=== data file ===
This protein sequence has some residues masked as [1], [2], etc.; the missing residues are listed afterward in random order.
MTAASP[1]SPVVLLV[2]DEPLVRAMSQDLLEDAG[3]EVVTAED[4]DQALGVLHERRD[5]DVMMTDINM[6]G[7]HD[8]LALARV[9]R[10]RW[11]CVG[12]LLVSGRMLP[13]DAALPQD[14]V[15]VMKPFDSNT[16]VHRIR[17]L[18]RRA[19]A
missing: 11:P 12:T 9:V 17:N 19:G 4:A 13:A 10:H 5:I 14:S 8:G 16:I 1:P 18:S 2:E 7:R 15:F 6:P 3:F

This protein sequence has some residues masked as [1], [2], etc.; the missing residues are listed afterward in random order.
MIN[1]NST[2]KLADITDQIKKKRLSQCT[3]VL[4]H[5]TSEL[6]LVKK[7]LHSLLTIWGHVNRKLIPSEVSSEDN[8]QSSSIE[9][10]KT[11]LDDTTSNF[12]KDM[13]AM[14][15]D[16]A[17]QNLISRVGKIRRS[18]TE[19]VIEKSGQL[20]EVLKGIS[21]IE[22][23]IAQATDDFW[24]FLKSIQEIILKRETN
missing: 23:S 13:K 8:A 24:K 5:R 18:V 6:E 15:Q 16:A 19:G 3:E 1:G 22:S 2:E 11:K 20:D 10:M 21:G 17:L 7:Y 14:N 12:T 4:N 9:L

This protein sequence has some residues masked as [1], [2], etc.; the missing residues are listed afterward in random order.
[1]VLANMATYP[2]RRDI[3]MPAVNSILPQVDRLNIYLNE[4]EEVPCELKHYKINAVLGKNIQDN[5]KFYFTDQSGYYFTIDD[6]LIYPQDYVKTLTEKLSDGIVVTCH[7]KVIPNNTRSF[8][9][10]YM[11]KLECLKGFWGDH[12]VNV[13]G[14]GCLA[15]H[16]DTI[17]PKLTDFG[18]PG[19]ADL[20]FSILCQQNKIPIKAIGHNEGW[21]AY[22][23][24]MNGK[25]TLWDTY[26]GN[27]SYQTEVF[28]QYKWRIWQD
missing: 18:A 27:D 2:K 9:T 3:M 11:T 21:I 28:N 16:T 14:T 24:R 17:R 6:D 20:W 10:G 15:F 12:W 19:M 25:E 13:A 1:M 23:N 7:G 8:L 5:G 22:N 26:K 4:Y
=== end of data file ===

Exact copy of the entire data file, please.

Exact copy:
This protein sequence has some residues masked as [1], [2], etc.; the missing residues are listed afterward in random order.
MTAASP[1]SPVVLLV[2]DEPLVRAMSQDLLEDAG[3]EVVTAED[4]DQALGVLHERRD[5]DVMMTDINM[6]G[7]HD[8]LALARV[9]R[10]RW[11]CVG[12]LLVSGRMLP[13]DAALPQD[14]V[15]VMKPFDSNT[16]VHRIR[17]L[18]RRA[19]A
missing: 11:P 12:T 9:V 17:N 19:G 4:A 13:A 10:H 5:I 14:S 8:G 16:I 1:P 18:S 2:E 7:R 15:F 6:P 3:F

This protein sequence has some residues masked as [1], [2], etc.; the missing residues are listed afterward in random order.
MIN[1]NST[2]KLADITDQIKKKRLSQCT[3]VL[4]H[5]TSEL[6]LVKK[7]LHSLLTIWGHVNRKLIPSEVSSEDN[8]QSSSIE[9][10]KT[11]LDDTTSNF[12]KDM[13]AM[14][15]D[16]A[17]QNLISRVGKIRRS[18]TE[19]VIEKSGQL[20]EVLKGIS[21]IE[22][23]IAQATDDFW[24]FLKSIQEIILKRETN
missing: 23:S 13:K 8:A 24:K 5:R 18:V 6:E 15:Q 16:A 19:G 3:E 1:G 22:S 2:E 11:K 20:D 10:M 21:G 17:L 7:Y 14:N 12:T 4:N 9:L

This protein sequence has some residues masked as [1], [2], etc.; the missing residues are listed afterward in random order.
[1]VLANMATYP[2]RRDI[3]MPAVNSILPQVDRLNIYLNE[4]EEVPCELKHYKINAVLGKNIQDN[5]KFYFTDQSGYYFTIDD[6]LIYPQDYVKTLTEKLSDGIVVTCH[7]KVIPNNTRSF[8][9][10]YM[11]KLECLKGFWGDH[12]VNV[13]G[14]GCLA[15]H[16]DTI[17]PKLTDFG[18]PG[19]ADL[20]FSILCQQNKIPIKAIGHNEGW[21]AY[22][23][24]MNGK[25]TLWDTY[26]GN[27]SYQTEVF[28]QYKWRIWQD
missing: 18:A 27:D 2:K 9:T 3:M 11:T 21:I 28:N 16:T 14:T 24:R 17:R 6:D 20:W 10:G 15:F 12:W 19:M 25:E 13:A 1:M 23:N 7:G 8:L 5:G 22:N 26:K 4:Y